Zbigniew Religa after a 23 hour heart transplant, watching his patient’s vital signs. Image via National Geographic.

National Geographic chose this as the best picture of 1987, and for good reason. Here, we see Dr. Zbigniew Religa keeping watch on the vital signs of a patient after a 23 hour heart surgery he conducted. In the lower right corner, you can see one of his colleagues who helped him with the surgery fallen asleep. Dr. Religa was a pioneer of heart transplantation in Poland, and even though the surgery was considered borderline impossible at the time, he took the chance, and the operation was entirely successful. Today, even though Dr. Religa’s heart has stopped beating, the one of his patient is still running.

Zbigniew Religa conducted the first successful heart transplantation in the country, and in June 1995 he was the first surgeon to graft an artificial valve created from materials taken from human corpses. In parallel to being a surgeon he also had a successful political carreer, though outside Poland he is still chiefly known for his medical achievements. In 1993, he became a member of the Polish senate and was re-elected in 2001. He was a promising candidate in the 2005 Polish presidential elections; even as he backed out of the presidential race with only 6% of the votes, he earned significant respect from the Polish population.

In 1987, the proposed heart transplant procedure received the green light, and Religa didn’t waste a single moment. The surgery was extremely demanding, lasting 23 hours, at the end of which Religa was photographed looking at his patient’s vital signs. The angst and fatigue really transcend the image, and the more you look at it, the more you see – everything adds a new dimension. The surgeon sleeping in the corner, the bloody mess, the myriad of cables… I just don’t get tired of looking at it. But when James Stansfield took this picture, he didn’t just tell a story of a surgery – in a way, he changed the world.

Tadeusz Zitkevits, the patient who received the heart transplant, 25 years after the surgery. Image via National Geographic.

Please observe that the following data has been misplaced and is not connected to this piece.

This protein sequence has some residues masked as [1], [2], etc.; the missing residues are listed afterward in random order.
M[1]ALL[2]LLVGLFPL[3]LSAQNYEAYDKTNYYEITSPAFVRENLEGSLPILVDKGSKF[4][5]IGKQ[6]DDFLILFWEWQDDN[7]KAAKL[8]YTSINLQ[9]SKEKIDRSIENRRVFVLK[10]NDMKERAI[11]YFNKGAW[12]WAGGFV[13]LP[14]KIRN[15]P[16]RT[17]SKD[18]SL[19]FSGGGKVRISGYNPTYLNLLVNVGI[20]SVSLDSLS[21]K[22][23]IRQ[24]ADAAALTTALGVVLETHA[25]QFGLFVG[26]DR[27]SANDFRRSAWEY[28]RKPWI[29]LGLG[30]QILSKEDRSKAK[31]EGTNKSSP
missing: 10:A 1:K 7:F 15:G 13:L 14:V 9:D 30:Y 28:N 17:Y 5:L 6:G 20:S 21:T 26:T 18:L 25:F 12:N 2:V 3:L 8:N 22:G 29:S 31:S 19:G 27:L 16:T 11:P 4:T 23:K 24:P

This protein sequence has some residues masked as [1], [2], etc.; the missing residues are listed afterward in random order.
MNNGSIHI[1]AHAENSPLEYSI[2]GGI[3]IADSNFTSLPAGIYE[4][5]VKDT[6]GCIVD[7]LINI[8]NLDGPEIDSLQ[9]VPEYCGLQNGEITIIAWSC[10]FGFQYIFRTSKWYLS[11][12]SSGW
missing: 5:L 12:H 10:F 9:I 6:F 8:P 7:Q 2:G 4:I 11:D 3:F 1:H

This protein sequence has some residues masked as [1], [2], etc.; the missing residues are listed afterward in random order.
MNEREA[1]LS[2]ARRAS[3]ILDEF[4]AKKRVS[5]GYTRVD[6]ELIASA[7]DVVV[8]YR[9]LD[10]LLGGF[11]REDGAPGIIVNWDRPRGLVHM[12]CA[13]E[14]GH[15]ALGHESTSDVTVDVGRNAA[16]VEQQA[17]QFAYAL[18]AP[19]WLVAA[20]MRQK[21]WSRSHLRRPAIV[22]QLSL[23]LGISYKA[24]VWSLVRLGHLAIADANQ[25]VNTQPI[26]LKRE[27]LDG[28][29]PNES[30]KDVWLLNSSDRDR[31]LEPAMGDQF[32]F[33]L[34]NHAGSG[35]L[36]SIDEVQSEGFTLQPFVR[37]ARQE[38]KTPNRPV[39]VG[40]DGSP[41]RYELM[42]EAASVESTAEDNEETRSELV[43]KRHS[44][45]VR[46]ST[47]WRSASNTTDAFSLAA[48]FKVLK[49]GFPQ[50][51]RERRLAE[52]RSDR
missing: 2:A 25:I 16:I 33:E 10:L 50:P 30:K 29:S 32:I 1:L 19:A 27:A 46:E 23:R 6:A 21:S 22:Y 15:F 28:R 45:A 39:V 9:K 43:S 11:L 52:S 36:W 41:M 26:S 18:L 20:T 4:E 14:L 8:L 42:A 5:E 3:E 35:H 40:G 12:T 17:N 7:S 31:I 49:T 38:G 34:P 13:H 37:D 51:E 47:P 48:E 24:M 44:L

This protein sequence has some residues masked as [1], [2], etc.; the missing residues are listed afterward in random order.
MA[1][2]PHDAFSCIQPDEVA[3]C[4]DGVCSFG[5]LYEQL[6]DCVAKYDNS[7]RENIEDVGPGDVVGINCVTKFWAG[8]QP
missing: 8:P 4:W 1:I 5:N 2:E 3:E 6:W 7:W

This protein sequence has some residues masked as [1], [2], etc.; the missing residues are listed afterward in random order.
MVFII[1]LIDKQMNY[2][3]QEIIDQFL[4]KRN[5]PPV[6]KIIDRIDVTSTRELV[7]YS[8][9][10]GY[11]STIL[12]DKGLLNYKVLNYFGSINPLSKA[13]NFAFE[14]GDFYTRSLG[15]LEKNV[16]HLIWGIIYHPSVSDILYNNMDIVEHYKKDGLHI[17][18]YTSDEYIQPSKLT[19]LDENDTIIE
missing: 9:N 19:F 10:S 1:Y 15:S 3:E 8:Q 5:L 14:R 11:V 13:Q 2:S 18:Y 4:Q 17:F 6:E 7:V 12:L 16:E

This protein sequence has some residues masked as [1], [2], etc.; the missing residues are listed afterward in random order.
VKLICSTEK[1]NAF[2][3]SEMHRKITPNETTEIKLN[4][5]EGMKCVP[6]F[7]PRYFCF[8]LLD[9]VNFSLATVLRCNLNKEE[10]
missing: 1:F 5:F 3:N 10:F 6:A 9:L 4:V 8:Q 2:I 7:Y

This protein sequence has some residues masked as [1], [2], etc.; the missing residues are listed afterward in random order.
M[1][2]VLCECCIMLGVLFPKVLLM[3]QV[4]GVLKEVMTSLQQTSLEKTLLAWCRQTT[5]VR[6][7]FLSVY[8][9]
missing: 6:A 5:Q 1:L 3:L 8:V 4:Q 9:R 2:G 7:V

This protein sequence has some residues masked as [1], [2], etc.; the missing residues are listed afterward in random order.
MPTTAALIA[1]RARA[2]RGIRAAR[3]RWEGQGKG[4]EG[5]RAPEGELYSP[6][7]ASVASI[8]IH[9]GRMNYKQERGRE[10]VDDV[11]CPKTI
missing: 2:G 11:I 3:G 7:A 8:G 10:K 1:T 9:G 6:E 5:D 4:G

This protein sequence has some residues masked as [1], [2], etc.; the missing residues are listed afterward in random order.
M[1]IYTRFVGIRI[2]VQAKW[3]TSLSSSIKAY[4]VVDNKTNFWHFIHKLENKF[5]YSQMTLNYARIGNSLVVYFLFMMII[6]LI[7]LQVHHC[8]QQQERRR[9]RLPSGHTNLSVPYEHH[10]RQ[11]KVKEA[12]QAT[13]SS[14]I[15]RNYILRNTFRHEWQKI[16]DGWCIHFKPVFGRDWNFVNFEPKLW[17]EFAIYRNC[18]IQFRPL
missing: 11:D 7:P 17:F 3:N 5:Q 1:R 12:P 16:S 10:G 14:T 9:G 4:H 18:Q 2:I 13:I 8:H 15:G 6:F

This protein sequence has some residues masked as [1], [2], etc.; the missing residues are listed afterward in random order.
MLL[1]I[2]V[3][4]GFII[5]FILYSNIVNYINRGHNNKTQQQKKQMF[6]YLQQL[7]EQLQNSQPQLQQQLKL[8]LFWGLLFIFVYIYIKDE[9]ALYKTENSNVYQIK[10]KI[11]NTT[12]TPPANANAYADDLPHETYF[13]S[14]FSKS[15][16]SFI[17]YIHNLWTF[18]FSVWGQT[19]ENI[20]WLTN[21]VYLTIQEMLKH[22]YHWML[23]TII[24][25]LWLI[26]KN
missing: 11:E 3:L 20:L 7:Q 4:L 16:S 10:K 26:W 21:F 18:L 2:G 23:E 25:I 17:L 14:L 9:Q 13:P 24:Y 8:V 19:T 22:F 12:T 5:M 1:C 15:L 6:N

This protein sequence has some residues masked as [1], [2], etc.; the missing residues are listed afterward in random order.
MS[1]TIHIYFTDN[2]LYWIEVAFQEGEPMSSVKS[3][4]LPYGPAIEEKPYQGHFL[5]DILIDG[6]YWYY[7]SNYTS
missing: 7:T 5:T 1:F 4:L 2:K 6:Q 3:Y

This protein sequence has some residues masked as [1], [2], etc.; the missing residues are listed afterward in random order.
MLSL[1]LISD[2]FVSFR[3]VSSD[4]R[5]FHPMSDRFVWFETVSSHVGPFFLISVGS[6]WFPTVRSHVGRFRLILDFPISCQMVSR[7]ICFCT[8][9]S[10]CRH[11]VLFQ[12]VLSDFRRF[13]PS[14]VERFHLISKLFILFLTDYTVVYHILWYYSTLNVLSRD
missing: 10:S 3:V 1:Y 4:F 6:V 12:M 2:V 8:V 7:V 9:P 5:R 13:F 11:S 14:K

He showed a different side of modern medicine – he showed that it’s possible to achieve the impossible. It’s a hard, it takes a long time and it’s exhausting, but you can transplant a man’s heart and make him healthy again. The fact that his patient, Tadeusz Zitkevits, outlived Religa is only a testament of the surgery’s success.

This video is in Polish, but it’s well worth it; it captures some moments of celebration after the surgery and bits of footage from the actual surgery.

Today, heart transplants save many lives which would otherwise be doomed. While it’s not technically a cure for heart or coronary disease, heart transplants typically have very good survival rates. It’s thanks to very talented and caring doctors like Zbigniew Religa that this is possible today; and it’s thanks to photographers like James Stansfield that we can truly admire their work.

Like us on Facebook
The future is now! Join the newsletter and learn why.
ZME Science newsletter
Blasts off every weekday to more than 35,000 subscribers.

You Might Also Like


  1. 1
  2. 2

    Check the movie “Bogowie” – starring Tomasz Kot as prof. Religa.
    Link here: http://www.filmweb.pl/film/Bogowie-2014-694378

  3. 3
  4. 4
  5. 5

    No, The first try of heart transplant was made by prof. Moll, but unsuccesfull. It was in 1969!!! Just few months after first transplant in the world.
    Anyway the movie Bogowie is amasing.

  6. 6

    3 December 1967, South African doctor, Dr Christiaan (Chris) Barnard,
    performed the world’s first human to human heart transplant at Groote
    Schuur Hospital, Cape Town. – See more at:

  7. 7

    Even better results…


  8. 8

    I guess no one pays attention to what they read. Article clearly states that it’s 1st successful heart transplant in POLAND! Not in world or ever!

  9. 10
  10. 12

    How the heck can you guys be commenting everything, except of the fact that the article mentions incorrectly the date of the first successful heart transplantation in Poland? It was 1985, not ’95

  11. 13

    Read the article again Waldek, or improve your comprehension skills. It has many grammatical errors but the date of the surgery isn’t one of them. In this article it is quoted as 1987 not 1985 like you state, secondly the reference to 1995 is in relation to his first artificial valve created from remains of human corpses. Great legacy from Zbigniew Religa for medicine. Sad however that the National Geographic image of Religa made world famous depicits Poland’s failing and outdated healthcare system reaching national crisis in the 1980’s.

  12. 14

    And it was preceeded by several unsuccessful ones, as back then people couldn’t figure out yet why is the transplantation being denied by the body. Nonethenless, introducing this art of medicine to Poland back then in time, when it was still grey and ruined by commies, to people who never heard of it and mostly believed that patient will become different person with stranger’s heart inside, and fighting with critique and failures just so our surgeons are one of best in the world now – this is worth a mention ;)

  13. 18

    It's not even the first in Poland – first polish transplantation was done at 5th November 1985 and this photo was taken 5th August 1987, after the 19th Religa's transpalantation.

  14. 19

Leave a Reply

Your email address will not be published. Required fields are marked *

You may use these HTML tags and attributes: <a href="" title=""> <abbr title=""> <acronym title=""> <b> <blockquote cite=""> <cite> <code> <del datetime=""> <em> <i> <q cite=""> <s> <strike> <strong>